It Takes as Long as It Takes

In Draft No. 4, John McPhee describes an important point about writing that he learned most pointedly shortly after beginning to write for The New Yorker. He learned this near the end of a serious of conversations with The New Yorker editor William Shawn. In these conversations, they were discussing – and editing – the first profile McPhee had published in the magazine. “After all those one-on-one sessions… – while The New Yorker hurtled toward its deadlines – I finally said in wonderment, ‘How can you afford to use so much time and go into so many things in such detail with just one writer when this whole enterprise is yours to keep together?’”

Shawn’s response: “It takes as long as it takes.”

Upon reading this, I was immediately transported to an experience near then end of my time in graduate school. At the beginning of what I assumed would be the year in which I finished my dissertation, I entered the job market. Fortunately for me, my advisor shared my confidence that I would have my degree in hand by the end of the year, and he said that in the letter he wrote for me. I made good progress on the dissertation during the year, receiving my advisor’s approval of each of the chapters I submitted. Things came to a head in mid-April, when I was offered a tenure-track position. When I received the offer, I was in the middle of writing the crucial chapter – the constructive chapter – of the dissertation. I set myself to the task.

I submitted the chapter to my advisor sometime toward the end of May. A week or so later, I received a note from him suggesting that we find a time to meet. Of course I was eager to get his response to my writing, and so set up the appointment at the earliest time that he had available.

But the conversation did not begin well. As I settled into a chair in his office, he sighed. And then: “What you’ve written here gives every indication that you fit your writing into the time you had available rather than taking the time you needed to write.” These somber words began what was perhaps the most painful three hours (literally!) of my academic career. We went through the chapter page by page. At one point: “Why do you have to write that way?!?? Why would anyone write that way?!??”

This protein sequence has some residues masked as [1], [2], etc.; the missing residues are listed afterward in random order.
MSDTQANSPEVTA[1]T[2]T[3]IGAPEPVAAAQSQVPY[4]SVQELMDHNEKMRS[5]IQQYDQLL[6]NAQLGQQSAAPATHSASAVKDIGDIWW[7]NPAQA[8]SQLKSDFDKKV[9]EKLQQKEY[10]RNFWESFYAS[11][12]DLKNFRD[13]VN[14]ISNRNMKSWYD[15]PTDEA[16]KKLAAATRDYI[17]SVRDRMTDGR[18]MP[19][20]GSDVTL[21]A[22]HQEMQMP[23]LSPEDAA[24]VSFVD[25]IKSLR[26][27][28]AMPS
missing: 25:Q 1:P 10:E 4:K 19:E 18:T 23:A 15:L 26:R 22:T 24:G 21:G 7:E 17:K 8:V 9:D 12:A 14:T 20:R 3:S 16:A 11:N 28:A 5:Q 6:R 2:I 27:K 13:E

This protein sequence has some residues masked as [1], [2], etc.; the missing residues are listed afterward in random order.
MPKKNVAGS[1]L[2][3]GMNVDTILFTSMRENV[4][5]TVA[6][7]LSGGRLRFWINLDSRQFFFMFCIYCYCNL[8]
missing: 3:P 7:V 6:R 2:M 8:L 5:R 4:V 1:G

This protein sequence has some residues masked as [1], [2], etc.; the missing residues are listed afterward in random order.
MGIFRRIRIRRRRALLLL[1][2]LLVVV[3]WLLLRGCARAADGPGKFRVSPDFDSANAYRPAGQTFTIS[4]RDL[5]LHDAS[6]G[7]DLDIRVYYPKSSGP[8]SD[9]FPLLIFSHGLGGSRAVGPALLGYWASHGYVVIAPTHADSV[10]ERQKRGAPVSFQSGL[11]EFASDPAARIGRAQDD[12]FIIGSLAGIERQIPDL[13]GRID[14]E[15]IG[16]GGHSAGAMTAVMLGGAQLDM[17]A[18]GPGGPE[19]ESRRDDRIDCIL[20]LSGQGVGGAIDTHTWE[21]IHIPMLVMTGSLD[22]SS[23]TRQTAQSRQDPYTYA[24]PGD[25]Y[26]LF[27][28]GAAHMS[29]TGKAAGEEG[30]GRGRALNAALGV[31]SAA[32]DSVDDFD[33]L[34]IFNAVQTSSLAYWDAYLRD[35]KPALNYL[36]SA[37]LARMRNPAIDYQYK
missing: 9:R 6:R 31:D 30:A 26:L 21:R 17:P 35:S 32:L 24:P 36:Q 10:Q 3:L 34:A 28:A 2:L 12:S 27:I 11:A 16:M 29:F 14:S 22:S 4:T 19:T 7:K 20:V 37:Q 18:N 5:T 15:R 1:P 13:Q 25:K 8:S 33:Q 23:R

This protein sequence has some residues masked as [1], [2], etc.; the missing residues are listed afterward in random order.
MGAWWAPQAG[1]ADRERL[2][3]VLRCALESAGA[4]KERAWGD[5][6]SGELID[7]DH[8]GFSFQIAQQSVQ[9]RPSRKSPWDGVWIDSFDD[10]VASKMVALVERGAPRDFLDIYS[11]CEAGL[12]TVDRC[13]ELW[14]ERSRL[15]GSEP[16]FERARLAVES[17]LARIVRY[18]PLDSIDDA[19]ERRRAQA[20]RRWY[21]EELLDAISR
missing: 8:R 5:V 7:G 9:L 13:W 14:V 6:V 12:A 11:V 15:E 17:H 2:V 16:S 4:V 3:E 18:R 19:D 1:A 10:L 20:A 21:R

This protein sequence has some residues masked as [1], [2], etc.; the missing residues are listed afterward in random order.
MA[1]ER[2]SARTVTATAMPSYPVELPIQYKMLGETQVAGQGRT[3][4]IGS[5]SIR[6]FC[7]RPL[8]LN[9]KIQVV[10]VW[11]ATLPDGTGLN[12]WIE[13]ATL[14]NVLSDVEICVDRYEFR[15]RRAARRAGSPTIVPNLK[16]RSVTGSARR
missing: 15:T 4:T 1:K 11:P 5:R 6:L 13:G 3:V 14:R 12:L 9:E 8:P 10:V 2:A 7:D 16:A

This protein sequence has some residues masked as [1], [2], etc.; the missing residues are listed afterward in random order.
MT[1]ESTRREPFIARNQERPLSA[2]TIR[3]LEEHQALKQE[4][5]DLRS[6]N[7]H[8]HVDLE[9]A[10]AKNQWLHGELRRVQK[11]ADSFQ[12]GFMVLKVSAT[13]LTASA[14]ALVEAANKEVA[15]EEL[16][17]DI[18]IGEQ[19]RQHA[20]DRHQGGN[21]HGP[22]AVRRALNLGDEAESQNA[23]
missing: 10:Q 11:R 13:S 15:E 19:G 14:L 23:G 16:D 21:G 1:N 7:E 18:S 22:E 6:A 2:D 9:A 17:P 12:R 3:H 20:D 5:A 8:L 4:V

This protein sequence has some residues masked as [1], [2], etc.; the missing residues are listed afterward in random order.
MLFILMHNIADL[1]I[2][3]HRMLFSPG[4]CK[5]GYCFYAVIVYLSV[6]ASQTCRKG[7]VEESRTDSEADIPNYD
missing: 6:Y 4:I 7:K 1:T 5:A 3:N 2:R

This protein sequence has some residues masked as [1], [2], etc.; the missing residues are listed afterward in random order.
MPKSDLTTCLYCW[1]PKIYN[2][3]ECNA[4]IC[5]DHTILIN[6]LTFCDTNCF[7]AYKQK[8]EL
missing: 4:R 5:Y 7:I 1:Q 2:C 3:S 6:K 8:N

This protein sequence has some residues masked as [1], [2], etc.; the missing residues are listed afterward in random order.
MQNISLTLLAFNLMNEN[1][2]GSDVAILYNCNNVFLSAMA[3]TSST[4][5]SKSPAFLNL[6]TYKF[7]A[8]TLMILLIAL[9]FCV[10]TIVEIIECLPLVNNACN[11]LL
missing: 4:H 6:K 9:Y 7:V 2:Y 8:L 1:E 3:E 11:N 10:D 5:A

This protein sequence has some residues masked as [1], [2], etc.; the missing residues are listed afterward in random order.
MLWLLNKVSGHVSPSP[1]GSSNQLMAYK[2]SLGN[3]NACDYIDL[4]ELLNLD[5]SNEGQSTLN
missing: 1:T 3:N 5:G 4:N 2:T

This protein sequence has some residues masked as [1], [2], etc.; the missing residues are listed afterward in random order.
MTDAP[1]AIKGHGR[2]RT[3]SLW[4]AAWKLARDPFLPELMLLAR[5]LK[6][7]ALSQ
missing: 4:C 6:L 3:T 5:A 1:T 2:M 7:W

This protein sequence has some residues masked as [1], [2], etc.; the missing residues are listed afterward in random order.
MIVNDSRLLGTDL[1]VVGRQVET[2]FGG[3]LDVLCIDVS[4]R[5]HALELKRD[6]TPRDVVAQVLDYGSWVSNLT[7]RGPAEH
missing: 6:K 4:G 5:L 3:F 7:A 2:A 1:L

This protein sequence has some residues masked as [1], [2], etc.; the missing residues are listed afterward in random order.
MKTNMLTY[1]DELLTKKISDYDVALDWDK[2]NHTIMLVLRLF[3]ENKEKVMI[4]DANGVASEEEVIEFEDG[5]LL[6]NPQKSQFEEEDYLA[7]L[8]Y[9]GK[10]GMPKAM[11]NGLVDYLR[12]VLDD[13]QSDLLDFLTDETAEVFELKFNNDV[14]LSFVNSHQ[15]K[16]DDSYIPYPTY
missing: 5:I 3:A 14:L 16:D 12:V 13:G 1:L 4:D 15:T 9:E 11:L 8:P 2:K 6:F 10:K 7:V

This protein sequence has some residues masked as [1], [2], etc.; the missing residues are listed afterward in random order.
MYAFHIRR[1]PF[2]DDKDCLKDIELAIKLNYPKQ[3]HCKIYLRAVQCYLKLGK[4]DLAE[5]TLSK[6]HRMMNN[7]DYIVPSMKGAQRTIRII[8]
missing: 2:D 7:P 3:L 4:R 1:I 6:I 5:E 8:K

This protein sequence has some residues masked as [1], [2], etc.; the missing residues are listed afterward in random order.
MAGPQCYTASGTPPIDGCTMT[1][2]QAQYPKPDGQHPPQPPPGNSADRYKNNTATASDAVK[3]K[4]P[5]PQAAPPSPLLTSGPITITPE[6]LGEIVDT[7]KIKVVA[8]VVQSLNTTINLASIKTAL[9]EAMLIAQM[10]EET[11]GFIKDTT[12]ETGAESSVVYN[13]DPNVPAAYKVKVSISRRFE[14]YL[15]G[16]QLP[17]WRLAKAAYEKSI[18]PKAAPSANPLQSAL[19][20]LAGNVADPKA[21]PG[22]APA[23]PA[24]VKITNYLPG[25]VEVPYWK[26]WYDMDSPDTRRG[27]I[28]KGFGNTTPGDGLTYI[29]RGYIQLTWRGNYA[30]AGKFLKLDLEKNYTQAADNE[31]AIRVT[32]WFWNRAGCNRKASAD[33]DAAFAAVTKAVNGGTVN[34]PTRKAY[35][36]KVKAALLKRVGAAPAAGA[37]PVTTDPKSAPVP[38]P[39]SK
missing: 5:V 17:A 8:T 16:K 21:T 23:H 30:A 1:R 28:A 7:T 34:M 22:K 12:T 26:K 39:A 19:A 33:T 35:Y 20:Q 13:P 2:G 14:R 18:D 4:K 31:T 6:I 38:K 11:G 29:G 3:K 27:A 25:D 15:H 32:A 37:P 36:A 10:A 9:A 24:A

Obviously, I didn’t take as much time as I should have taken. But the lesson that occurred to me only several days later is that my advisor believed in taking the time that it takes to do the work he was committed to doing. I don’t know how long it took him to read the chapter and write the extensive notes he wrote about what he was reading. It must have been hours. I do know that he spent three hours discussing the chapter with me, and the feedback he gave me was crucial when I returned to the task. Or, as he might have said to himself as he sat down to read the chapter and, later as he prepared to meet with me, “It takes as long as it takes.”

And I contemplated how I was going to find the necessary time.

So I began my full-time teaching career without having finished my dissertation. Early in that academic year, I met with the Dean of the College. I proposed to her that I would like to focus on developing and teaching my courses during that year and return to the dissertation the following summer. “Is there any sense in which my being offered a contract for next year depends on my finishing the dissertation this year?”

“Yes,” she said rather bluntly. “I will give you a contract in March if your advisor assures me that you will finish the dissertation by June.”

Of course, my advisor had said the previous year that I would finish the dissertation at the end of that academic year. I called him to report what the Dean had told me. His response was immediate. “I will tell your Dean in March that you will complete the dissertation by June if you have completed the dissertation in March.”

It takes as long as it takes. And I’m happy to be able to say that I found the time that it took to write a dissertation that passed muster. My advisor and committee approved it in late February. And I received a contract for the following year. Even more importantly, I learned the importance of taking the time needed to complete a task rather than forcing work on the task into the time that I thought I had. I can’t say that I’ve always lived up to the maxim – after all, life presents many challenges that we don’t have time to meet as well as we would like – but I’ve worked really hard to make sufficient time for the tasks most important to me.